When the anal sphincter (the ring of muscle in the anus) continuously spams, it can cut off blood supply to the anal mucosa, leading to an open sore that may become infected.

3. Health Conditions

Chronic health conditions like tuberculosis, carcinoma, or AIDS (Acquired Immunodeficiency Syndrome) can also cause anal fissures. However, these fissures are usually lateral.

4. STDs

STDs like human papillomavirus (HPV), syphilis, or herpes that affect the rectum can cause tissue around the sexual organs to break down, causing a fissure.

5. Other Conditions

  • Poor sanitary hygiene, especially in infants and children.
  • Conditions like IBS (Irritable Bowel Syndrome), Crohn’s disease, and ulcerative colitis.
  • Childbirth trauma in people with wombs.

Symptoms of Fissures and Other Related Conditions

Fissures or hemorrhoids are usually accompanied by symptoms such as:

  • Pain around the anus, especially if it is exaggerated when defecation.
  • Bleeding during defecation.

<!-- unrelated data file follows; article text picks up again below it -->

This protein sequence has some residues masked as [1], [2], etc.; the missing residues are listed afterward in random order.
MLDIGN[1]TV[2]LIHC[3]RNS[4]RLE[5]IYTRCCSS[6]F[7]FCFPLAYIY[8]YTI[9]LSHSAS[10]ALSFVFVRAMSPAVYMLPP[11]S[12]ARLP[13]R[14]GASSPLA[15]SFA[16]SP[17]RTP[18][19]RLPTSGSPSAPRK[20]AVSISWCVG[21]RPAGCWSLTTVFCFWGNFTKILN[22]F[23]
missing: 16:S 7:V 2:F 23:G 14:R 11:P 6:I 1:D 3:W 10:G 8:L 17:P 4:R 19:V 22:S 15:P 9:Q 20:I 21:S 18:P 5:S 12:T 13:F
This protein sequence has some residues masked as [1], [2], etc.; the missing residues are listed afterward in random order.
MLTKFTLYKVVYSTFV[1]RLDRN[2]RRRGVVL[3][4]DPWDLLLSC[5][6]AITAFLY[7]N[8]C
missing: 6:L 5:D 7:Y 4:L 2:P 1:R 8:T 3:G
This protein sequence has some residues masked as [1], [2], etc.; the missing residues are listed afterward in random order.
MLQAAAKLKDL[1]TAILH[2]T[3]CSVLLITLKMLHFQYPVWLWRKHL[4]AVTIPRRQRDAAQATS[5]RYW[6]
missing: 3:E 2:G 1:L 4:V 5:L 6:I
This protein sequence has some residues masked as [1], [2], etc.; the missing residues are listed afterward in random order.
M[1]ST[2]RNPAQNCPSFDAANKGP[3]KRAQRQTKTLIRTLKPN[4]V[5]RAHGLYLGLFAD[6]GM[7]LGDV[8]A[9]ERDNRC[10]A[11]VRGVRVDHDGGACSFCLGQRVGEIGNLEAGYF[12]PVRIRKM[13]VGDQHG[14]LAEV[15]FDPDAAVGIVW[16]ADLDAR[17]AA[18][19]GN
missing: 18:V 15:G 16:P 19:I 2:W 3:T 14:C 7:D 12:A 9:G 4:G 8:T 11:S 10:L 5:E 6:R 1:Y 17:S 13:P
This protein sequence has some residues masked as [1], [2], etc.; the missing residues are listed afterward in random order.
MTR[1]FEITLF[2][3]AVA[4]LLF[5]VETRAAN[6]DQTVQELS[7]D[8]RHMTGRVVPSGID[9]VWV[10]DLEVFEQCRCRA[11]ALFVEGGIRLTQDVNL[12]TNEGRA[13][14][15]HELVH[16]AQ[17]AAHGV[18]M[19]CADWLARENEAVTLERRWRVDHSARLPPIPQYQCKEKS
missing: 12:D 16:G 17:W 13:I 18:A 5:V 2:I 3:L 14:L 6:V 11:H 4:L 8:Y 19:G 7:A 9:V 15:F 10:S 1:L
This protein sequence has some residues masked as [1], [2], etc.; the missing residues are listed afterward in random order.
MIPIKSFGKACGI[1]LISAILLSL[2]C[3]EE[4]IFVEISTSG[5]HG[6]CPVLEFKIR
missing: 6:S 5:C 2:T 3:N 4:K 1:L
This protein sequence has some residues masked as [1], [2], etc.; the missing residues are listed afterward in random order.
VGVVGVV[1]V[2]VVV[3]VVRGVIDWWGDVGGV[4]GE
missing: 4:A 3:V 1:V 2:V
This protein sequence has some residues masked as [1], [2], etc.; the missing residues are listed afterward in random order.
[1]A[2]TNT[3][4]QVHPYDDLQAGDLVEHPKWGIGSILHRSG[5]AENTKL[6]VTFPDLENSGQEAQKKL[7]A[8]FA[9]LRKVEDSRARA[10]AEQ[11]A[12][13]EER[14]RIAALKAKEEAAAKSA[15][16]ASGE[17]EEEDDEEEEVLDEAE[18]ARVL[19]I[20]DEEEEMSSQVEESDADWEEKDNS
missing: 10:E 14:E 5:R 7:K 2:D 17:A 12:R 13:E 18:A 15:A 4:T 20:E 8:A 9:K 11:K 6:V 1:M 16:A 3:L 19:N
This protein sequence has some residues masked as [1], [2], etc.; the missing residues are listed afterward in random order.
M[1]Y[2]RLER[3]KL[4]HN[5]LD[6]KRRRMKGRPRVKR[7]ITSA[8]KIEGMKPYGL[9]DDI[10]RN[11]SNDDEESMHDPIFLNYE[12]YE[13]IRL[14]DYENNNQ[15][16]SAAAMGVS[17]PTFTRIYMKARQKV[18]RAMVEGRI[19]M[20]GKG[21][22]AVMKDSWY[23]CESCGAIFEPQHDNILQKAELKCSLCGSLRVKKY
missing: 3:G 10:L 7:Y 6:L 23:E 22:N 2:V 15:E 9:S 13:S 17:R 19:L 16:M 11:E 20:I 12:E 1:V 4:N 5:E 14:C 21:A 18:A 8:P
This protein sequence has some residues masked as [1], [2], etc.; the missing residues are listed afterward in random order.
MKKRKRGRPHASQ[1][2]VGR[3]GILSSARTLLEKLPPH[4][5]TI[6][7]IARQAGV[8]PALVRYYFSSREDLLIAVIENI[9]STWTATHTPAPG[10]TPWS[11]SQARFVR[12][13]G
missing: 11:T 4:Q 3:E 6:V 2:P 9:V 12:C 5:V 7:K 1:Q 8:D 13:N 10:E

• Visible tear or cut around the anus.

Treatment of Anal Fissures

Superficial anal fissures should heal within 2-6 weeks with the normal treatment of medication, creams, and sitz baths. Topical creams containing hydrocortisone may help with inflammation.

If the fissures last longer than 6 weeks, this is an indication that they might be chronic and may therefore require surgery.

Other Helpful Tips to Manage Fissure or Haemorrhoids

1. Healthy Lifestyle Habits

Incorporating healthy lifestyle habits can help treat, manage and prevent fissures and hemorrhoids. Such as:

  • Drink plenty of water and always stay hydrated.
  • Exercise every day for at least 30 minutes. A brisk walk or jog will do.
  • Add a lot of fiber to your diet.

2. Use Your Medication

If you’ve been prescribed some medication for the fissures by your doctor, ensure you stick to the regimen and take them when due.